By Bill Poteat email@example.com
This series of columns is about great places to walk and enjoy the outdoors in Gaston County, and today’s installment will be no exception.
But, it is impossible to write about the 3.2 miles of walking trails on the Common Ground property in Stanley and not write also about the sense of spirituality which enfuses the woods and fields through which the trails wend.
The sun had not yet risen on the early September morning when I met the Rev. Noel Sweezy, pastor of Stanley First United Methodist Church, and “Ranger” Jeanne Young, a retired postal worker who has devoted her retirement years to constructing and maintaining the trail system.'
The Common Ground property is owned by the church, although using the verb “owned” is counter to the vision and mission of what the Stanley FUMC is hoping to accomplish.
“This is a place where people from the entire community can encounter God in creation,” Sweezy said. “This is a sanctuary. Our ministry here is hospitality -- creating space for common ground, for community, for losing barriers and boundaries.”
In addition to the walking trails, the Common Ground campus includes a soccer field, a 0.20-mile walking track, a tiny prayer chapel, an outdoor worship chapel, which Stanley FUMC uses each Sunday morning, and a children’s playground.
LOCATION: The Common Ground property is located at 5481 Hickory Grove Road in Stanley. The primary entrance to the trail system is adjacent to the lower parking lot for the church’s family life center. An archway marks the trail’s beginning, with trail maps available here.
My advice? Pick up a map. On your first visit, you’re likely to need one as there are numerous trail intersections.
HOURS: The trail system is open from dawn to dusk each day. My advice? Get out before sundown as the forest canopy is very thick along much of the trail.
BIKES: The trails are open to mountain bikes. My advice? Be ready for one tough ride. The trails are hilly, rocky, and filled with tree roots.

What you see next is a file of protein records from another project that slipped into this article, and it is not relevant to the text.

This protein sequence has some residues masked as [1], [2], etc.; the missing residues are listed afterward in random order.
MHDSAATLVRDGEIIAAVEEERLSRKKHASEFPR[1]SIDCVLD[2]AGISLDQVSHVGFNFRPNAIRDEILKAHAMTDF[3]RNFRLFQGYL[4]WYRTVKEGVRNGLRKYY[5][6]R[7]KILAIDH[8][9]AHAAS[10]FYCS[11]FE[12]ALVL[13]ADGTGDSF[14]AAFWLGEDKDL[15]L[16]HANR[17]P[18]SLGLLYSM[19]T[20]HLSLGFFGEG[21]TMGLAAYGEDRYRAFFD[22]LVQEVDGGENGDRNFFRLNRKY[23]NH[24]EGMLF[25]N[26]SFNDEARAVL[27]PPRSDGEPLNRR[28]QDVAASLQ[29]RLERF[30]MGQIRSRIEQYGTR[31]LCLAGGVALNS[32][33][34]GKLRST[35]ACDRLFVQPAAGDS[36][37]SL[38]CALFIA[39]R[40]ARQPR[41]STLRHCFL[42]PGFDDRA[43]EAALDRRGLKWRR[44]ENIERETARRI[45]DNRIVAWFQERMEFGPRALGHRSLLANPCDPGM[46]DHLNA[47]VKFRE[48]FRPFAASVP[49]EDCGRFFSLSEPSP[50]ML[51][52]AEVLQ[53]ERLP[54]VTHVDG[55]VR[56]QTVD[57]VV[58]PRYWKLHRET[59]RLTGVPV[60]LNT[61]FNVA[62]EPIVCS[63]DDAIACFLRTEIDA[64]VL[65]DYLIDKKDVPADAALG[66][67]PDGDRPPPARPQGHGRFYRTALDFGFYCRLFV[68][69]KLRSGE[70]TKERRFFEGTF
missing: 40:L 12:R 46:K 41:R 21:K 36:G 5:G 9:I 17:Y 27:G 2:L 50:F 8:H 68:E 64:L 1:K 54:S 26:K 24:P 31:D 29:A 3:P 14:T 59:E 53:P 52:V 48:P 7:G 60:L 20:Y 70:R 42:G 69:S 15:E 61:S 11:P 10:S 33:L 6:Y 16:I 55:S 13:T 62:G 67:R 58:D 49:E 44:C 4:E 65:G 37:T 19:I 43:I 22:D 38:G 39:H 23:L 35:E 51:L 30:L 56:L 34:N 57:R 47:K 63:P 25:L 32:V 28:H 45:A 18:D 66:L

RESTROOMS: A port-a-potty is available between the family life center and the walking track.
MY VERDICT: This is a super trail system. “Ranger” Jeanne and other volunteers have done a super job of developing and maintaing the trails here.
If you need to rest, there are numerous benches and swings along the way, most of them placed as Boy Scout projects or by other community members.
If you need to leave a prayer, there is a prayer wall where concerns may be written down and left in the woods.
If you feel compelled to say a special “thank you,” a ribbon may be tied along the wall of gratitude.
If you have a veteran who you would like to thank for serving in the military, the name may be painted on a stone and placed at a veterans’ memorial.
If you want to recreate the experience of Zacchaeus, the short fellow who climbed a tree in order to better see Jesus, you may scramble up the Zacchaeus tree.
And finally, if you’re looking to center your life, check out the Prayer Labyrinth, described by Sweezy as a “a traditional, maze-like pattern that winds in and out but leads to the center.”
The labyrinth, as it wound through an open area dotted with wildflowers and small trees, was definitely my favorite spot along the trail.
A second highlight is the Dunsmore Trail which is dedicated to the memory of Clay Dunsmore and Chris Dunsmore, teen brothers, both of whom were Boy Scouts, who perished in an automobile crash in December of 1987.
If you’re looking for a location to walk in the quiet, surrounded by nature’s beauty, Common Ground is a great place to do just that.
And, if you’re wanting to delve a little deeper and are seeking a more spiritual experience, Common Ground offers the perfect sanctuary for that also.
Bill Poteat, who would always rather be outside than in, may be reached at 704-869-1855.